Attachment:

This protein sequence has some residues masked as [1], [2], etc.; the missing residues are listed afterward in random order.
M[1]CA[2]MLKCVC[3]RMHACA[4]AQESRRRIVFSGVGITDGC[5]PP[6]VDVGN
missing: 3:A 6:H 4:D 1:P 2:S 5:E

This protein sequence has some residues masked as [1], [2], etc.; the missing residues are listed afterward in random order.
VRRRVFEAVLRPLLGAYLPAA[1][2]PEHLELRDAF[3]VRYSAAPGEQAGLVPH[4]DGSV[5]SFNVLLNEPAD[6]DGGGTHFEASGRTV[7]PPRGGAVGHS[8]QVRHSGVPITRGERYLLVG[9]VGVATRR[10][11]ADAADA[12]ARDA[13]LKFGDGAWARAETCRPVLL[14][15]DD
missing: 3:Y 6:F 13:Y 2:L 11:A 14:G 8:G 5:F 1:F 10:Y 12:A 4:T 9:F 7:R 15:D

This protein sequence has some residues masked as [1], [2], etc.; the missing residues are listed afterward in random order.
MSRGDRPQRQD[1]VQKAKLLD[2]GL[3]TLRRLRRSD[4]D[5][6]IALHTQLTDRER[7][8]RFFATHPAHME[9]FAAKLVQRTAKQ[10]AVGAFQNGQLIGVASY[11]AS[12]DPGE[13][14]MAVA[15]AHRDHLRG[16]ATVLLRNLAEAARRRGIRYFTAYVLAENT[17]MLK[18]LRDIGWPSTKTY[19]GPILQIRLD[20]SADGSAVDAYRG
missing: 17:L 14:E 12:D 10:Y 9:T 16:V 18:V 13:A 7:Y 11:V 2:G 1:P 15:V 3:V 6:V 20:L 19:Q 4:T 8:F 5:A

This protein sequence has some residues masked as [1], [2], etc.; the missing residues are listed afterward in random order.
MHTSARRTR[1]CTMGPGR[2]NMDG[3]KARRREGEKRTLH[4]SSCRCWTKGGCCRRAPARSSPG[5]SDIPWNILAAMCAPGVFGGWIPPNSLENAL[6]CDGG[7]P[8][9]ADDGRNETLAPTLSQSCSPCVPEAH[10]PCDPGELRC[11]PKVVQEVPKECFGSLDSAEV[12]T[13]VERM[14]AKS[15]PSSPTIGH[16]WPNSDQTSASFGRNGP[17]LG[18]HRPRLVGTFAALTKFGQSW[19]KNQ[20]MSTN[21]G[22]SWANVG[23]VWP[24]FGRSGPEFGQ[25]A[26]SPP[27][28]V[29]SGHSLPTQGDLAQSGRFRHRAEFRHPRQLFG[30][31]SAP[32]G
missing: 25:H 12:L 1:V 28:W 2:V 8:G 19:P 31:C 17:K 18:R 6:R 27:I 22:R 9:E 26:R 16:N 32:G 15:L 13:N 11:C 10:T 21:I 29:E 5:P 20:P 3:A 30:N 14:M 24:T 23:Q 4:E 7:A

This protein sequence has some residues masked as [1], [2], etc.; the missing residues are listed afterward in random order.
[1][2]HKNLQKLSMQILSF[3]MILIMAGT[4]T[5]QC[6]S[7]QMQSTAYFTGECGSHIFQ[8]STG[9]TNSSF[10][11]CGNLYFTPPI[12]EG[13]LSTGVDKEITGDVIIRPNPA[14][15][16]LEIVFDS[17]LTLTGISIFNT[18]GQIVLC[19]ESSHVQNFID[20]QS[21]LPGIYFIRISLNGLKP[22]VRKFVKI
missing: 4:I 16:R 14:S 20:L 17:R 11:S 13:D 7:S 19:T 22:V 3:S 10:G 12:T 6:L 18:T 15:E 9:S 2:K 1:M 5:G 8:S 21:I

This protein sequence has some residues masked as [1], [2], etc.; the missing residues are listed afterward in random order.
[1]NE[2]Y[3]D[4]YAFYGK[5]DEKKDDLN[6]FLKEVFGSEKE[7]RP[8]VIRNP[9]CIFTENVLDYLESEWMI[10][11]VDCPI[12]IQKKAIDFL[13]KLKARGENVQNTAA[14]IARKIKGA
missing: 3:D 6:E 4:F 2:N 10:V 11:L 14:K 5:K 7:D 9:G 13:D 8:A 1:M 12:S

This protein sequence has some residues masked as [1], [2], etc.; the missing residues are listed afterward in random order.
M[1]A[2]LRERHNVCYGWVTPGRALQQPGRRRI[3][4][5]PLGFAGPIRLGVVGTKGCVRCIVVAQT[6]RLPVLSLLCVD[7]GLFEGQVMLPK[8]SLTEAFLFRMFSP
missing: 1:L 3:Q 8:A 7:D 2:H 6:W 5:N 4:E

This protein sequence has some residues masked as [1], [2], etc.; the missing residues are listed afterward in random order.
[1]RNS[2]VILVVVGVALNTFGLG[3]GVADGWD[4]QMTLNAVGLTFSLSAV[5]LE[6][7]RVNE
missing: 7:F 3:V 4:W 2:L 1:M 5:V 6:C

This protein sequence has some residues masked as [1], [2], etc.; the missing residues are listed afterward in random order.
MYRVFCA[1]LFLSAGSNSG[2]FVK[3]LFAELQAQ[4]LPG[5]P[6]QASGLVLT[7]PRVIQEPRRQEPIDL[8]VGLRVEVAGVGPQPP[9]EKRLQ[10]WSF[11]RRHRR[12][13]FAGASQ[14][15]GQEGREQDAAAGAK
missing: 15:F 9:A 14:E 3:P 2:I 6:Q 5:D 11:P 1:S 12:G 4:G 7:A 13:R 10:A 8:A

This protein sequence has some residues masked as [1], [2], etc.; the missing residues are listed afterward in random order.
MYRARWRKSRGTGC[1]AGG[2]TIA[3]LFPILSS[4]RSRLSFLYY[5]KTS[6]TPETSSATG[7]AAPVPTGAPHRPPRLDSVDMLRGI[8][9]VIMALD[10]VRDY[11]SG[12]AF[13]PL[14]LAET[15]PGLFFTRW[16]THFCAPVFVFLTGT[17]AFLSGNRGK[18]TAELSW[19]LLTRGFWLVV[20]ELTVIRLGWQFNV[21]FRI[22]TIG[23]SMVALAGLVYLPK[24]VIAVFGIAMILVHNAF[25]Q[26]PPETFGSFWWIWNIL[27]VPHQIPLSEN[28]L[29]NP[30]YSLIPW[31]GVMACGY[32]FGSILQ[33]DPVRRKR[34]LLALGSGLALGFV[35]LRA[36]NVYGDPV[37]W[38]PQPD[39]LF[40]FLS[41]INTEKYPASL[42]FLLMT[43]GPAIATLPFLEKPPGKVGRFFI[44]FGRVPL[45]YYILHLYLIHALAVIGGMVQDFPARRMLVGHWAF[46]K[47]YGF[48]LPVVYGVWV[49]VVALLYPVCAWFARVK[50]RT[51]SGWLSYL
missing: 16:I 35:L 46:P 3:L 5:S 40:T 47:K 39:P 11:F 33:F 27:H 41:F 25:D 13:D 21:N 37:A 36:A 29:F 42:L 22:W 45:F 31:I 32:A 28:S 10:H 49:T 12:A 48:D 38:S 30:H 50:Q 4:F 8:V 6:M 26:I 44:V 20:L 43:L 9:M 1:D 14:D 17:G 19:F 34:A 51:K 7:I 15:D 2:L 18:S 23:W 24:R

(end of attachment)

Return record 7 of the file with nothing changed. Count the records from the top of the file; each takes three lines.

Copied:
This protein sequence has some residues masked as [1], [2], etc.; the missing residues are listed afterward in random order.
M[1]A[2]LRERHNVCYGWVTPGRALQQPGRRRI[3][4][5]PLGFAGPIRLGVVGTKGCVRCIVVAQT[6]RLPVLSLLCVD[7]GLFEGQVMLPK[8]SLTEAFLFRMFSP
missing: 1:L 3:Q 8:A 7:D 2:H 6:W 5:N 4:E